Thursday, October 13, 2005

Coal Liquefaction Promising Concept, but State Must Watch Its Dollars, Avoid Potential Boondoggle

From MetroNews:

Governor Joe Manchin says West Virginia is uniquely positioned to help decrease the nation's dependence on foreign oil. Manchin unveiled the state's Coal Conversion Initiative during a Thursday morning news conference at the state capitol.

Manchin says the goal of the initiative is to take the state's coal reserves and convert them into several different kinds of liquid fuels. The conversion would take place at a plant to be built somewhere near those coal reserves. Governor Manchin says the plant would provide good jobs and alternate fuel sources.

The governor says many states are working on alternative fuel plans, but West Virginia's effort will be unique. He says the state and private sectors will join together on the planning for the plant, allowing it to come on line much faster than a plant starting alone in the private sector.

Manchin says, "How many times have you heard (from private interests) that we'd like to do something, but we can't get through the permitting process?" The governor says the Coal Conversion Initiative is different. "We've got everybody committed to making sure this is a priority for West Virginia and the nation."

The plan currently has few specifics and apparently few private investors, but it does have Manchin's enthusiasm. He says he would like to have a site chosen and ground broken sometime next year. "We have committed all of our resources. If it can happen we can make it happen quicker because we have the raw products to make it happen."

Governor Manchin says it's important to build a plant that can turn coal into several different kinds of synthetic fuel, including natural gas, diesel and jet fuel. He says places like China and other countries are demanding more energy and the U.S. needs to start now to be less dependent on foreign oil.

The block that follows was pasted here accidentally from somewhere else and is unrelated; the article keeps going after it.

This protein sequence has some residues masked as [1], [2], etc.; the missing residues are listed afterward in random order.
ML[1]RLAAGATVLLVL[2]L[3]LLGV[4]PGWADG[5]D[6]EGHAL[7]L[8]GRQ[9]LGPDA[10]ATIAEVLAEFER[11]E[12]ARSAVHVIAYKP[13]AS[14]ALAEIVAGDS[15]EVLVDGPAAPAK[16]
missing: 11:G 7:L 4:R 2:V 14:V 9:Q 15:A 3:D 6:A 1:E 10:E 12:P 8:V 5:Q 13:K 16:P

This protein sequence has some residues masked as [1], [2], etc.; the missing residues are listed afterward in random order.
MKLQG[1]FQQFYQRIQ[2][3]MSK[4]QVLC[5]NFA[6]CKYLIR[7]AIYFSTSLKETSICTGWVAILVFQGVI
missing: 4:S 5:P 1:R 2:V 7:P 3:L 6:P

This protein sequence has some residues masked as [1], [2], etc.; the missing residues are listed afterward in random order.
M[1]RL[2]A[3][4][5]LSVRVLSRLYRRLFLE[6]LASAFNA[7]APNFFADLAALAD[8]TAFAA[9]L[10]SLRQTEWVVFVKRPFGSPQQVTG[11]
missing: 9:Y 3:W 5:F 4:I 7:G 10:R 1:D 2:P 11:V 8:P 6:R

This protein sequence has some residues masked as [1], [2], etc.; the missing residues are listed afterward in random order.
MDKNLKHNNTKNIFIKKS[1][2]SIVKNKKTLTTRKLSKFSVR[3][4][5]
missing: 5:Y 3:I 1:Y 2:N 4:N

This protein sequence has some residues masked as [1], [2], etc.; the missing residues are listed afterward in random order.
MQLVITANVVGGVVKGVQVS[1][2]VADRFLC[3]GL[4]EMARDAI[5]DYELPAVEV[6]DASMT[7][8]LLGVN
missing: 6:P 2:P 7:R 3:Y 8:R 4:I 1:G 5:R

Coal liquefaction has been discussed intermittently for over 60 years. During World War II, the Germans used liquefied coal to fuel their aircraft. It can be done on a broad basis only if it's economical. To make coal gas economical, oil would have to retain its current cost for the long term and be forecasted to remain at such levels.

As a West Virginian and someone whose fortunes are tied to the coal industry, I hope coal gas can be made feasible. However, given our state's history, I also worry we may needlessly pour taxpayers' dollars into yet another boondoggle sold as the state's economic salvation. If Governor Manchin's primary intent is to cut the red tape and eliminate obstacles for the free market to work in this area, I wish him the very best. However, we should not subsidize coal gas production.

As is the case in almost every other area of the economy, the best thing any government can do is create an environment conducive to the private sector producing the good and services people want, need, and desire, and for which they are willing to pay. So let's ensure we remove the obstacles to private enterprise--excessive regulations, inequities in the legal system, and a bad tax structure--and avoid the temptation to fall into a boondoggle should the coal gas dream not capture the imagination of the private sector like it captures those of our politicians.